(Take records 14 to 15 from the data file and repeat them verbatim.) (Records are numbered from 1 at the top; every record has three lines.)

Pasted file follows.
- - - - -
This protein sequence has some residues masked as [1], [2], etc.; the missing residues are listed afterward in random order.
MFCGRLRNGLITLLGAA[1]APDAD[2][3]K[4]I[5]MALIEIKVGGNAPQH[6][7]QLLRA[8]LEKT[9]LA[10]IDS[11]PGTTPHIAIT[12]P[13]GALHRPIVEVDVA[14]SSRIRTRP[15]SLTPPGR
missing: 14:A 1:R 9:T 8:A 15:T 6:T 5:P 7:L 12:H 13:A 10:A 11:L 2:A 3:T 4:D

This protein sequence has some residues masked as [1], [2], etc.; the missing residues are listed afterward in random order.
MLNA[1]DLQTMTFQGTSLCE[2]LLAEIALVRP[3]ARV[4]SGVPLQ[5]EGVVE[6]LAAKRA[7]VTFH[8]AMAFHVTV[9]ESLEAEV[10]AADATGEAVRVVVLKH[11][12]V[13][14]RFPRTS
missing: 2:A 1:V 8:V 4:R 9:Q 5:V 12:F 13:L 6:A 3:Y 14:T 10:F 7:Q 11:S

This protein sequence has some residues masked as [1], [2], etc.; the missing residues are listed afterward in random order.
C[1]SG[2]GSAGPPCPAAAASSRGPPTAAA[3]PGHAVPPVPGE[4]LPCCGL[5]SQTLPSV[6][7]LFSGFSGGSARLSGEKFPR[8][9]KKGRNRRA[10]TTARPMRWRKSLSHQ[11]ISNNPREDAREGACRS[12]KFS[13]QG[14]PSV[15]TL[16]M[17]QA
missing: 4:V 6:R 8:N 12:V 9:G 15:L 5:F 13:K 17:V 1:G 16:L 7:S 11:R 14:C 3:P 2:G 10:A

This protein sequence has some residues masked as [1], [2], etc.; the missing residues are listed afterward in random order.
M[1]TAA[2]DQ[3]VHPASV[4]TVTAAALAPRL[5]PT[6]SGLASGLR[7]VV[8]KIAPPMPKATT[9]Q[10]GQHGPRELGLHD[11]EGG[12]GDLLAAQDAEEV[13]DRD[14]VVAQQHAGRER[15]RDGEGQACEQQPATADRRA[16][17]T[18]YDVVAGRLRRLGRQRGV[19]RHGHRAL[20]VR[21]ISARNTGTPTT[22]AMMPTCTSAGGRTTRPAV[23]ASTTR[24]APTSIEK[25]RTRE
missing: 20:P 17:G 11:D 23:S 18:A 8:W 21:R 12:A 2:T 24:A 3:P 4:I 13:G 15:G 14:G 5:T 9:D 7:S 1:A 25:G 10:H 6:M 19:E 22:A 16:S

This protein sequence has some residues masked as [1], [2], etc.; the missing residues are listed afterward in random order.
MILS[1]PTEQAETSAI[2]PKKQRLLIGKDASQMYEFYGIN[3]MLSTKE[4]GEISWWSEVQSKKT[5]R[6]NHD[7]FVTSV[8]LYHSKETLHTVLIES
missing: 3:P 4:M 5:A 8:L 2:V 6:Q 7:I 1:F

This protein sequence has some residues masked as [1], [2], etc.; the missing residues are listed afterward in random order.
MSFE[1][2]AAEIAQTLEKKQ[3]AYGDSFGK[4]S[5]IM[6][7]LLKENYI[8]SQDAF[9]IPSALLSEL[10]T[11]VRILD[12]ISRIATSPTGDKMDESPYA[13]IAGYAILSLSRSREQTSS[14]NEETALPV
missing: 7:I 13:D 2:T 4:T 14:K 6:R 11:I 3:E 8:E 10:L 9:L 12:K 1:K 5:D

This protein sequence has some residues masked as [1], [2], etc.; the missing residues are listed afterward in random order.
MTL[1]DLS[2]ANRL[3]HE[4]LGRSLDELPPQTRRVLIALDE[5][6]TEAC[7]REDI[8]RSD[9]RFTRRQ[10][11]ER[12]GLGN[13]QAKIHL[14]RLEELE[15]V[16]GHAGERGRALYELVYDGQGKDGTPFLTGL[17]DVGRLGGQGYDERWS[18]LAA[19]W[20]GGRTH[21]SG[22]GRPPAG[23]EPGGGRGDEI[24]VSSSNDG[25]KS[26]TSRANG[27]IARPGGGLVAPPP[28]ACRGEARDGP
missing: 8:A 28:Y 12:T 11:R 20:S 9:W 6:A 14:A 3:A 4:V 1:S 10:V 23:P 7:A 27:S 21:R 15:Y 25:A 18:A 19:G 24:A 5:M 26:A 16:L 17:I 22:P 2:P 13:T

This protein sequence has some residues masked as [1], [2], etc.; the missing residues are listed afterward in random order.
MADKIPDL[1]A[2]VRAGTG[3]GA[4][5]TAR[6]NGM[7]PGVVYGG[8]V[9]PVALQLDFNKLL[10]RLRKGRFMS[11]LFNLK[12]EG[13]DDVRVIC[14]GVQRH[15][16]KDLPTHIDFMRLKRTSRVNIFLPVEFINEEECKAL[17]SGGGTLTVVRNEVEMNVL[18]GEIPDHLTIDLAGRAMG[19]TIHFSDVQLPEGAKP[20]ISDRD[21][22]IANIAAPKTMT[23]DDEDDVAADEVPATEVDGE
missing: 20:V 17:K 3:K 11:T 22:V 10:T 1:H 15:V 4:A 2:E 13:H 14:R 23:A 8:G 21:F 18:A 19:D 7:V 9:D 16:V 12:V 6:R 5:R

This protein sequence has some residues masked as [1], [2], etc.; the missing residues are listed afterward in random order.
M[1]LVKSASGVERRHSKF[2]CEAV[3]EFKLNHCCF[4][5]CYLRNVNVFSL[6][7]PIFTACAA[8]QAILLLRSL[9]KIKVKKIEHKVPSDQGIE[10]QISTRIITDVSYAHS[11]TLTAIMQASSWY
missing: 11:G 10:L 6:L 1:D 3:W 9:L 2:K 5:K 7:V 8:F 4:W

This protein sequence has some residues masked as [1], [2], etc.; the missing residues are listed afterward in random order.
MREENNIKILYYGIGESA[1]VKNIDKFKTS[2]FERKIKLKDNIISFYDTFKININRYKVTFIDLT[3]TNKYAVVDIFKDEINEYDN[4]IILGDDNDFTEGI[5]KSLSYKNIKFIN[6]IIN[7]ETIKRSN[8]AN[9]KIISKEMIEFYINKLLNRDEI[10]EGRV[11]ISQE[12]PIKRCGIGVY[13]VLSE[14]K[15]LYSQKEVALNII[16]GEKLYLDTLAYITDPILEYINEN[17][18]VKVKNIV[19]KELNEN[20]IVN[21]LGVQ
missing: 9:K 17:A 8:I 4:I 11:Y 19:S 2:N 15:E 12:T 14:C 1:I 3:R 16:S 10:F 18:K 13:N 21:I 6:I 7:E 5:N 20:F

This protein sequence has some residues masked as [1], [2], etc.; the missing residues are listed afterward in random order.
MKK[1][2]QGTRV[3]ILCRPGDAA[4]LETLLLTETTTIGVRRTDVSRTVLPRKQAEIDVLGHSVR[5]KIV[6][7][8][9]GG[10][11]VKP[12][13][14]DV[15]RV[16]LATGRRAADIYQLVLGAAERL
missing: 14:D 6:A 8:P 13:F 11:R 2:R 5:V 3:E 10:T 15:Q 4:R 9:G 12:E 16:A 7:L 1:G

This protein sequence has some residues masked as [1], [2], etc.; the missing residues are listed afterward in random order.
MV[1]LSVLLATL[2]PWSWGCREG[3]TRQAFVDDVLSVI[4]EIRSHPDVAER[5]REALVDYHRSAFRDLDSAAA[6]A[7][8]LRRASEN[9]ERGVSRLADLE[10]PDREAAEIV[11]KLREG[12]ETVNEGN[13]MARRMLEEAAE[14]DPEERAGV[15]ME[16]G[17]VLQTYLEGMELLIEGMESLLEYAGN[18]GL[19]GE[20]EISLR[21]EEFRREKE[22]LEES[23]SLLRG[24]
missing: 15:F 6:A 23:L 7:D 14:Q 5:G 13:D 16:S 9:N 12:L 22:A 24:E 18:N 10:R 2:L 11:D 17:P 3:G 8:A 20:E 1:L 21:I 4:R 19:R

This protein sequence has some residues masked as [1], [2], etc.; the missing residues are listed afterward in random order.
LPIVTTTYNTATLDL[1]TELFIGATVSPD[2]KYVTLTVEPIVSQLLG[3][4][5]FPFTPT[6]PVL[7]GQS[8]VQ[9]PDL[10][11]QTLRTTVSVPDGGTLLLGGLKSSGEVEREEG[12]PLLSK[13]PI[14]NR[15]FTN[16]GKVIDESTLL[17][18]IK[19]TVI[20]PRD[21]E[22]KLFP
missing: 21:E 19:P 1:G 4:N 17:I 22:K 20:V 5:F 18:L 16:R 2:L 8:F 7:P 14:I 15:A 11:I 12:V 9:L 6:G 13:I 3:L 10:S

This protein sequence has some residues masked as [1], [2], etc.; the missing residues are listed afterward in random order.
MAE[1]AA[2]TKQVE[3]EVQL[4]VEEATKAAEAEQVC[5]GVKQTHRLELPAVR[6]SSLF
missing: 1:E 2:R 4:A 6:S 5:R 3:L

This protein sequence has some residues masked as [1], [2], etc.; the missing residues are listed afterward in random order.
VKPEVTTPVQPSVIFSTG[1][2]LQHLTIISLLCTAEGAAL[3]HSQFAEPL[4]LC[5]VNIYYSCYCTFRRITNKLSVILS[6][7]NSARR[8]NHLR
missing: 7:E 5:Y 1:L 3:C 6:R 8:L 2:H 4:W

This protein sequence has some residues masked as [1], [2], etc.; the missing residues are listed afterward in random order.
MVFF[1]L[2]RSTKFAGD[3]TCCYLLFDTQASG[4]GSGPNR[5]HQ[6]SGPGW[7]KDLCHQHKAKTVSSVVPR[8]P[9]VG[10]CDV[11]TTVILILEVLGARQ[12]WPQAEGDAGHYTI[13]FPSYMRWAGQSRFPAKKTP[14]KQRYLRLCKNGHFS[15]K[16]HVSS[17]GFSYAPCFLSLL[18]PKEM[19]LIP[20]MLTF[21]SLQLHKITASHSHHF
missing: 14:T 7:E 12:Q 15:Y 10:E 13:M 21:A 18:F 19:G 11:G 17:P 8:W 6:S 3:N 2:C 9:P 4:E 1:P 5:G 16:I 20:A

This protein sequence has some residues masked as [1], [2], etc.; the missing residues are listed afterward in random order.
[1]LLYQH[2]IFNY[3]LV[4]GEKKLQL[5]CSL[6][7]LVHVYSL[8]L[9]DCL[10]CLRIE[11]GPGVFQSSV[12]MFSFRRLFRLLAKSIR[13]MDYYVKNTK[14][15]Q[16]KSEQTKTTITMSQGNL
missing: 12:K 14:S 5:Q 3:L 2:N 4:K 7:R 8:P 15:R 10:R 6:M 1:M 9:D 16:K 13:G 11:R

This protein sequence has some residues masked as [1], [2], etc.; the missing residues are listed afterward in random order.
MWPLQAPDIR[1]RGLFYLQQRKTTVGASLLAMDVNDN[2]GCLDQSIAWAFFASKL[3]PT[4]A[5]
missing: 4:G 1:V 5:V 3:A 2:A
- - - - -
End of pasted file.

This protein sequence has some residues masked as [1], [2], etc.; the missing residues are listed afterward in random order.
MAE[1]AA[2]TKQVE[3]EVQL[4]VEEATKAAEAEQVC[5]GVKQTHRLELPAVR[6]SSLF
missing: 1:E 2:R 4:A 6:S 5:R 3:L

This protein sequence has some residues masked as [1], [2], etc.; the missing residues are listed afterward in random order.
VKPEVTTPVQPSVIFSTG[1][2]LQHLTIISLLCTAEGAAL[3]HSQFAEPL[4]LC[5]VNIYYSCYCTFRRITNKLSVILS[6][7]NSARR[8]NHLR
missing: 7:E 5:Y 1:L 3:C 6:R 8:L 2:H 4:W